Cape Breton distillery's court battle with Scots not over yet
The Scotch Whisky Association is asking Canada's highest court to stop the operators of the Glenora Inn and Distillery in Cape Breton from using the word "Glen" in the name of its whisky.
Glen Breton Rare Canadian Single Malt Whisky is the only single malt produced in Canada, according to the Glenora Inn and Distillery website.
Earlier this year, the Federal Court of Appeal ruled against the association's argument that the word would confuse consumers into thinking they were buying whisky made in Scotland. Now the association is asking the Supreme Court of Canada to overturn that decision.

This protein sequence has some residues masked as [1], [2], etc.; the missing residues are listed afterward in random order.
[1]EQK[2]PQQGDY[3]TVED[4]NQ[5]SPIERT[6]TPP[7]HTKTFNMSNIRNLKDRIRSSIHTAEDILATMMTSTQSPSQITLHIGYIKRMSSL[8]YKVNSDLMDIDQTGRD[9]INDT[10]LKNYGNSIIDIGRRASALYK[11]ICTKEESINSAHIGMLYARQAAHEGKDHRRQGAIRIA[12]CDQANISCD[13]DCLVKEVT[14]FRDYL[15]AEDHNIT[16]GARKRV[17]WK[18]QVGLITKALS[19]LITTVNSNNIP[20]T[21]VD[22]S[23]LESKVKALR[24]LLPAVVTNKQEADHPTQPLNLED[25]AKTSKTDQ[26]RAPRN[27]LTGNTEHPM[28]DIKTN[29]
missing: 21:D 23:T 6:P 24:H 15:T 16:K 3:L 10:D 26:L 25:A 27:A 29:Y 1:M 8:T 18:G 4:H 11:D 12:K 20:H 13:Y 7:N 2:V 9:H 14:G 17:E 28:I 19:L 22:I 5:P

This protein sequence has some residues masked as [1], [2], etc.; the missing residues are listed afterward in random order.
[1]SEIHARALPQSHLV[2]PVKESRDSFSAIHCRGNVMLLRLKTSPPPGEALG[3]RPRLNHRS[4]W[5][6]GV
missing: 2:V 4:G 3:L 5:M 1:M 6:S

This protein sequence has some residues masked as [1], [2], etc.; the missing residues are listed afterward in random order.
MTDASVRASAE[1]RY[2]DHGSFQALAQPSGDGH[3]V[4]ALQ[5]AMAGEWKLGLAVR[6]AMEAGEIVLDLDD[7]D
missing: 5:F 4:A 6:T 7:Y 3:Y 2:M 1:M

Lauchie MacLean, president of Glenora, said Monday that he had hoped that ruling would be the end of the matter.
"The Scotch Whisky Association has been very persistent in this matter, and I mean it's been nine years, almost nine years, since we originally applied for our trademark," he said.
"So, it's been a long, arduous battle, but we'll continue to battle — we shall fight them in the glens, I guess, is what it comes down to."
MacLean expects the Supreme Court of Canada will decide fairly quickly whether to hear the case. If it doesn't, he said the fight will be over. If the court decides to hear the case, both sides will have to make their arguments again.
Glenora Distillery is based in Glenville, next to the community of Glenora Falls in Nova Scotia, a province whose name means New Scotland in Latin.
MacLean has said his product is named for the area.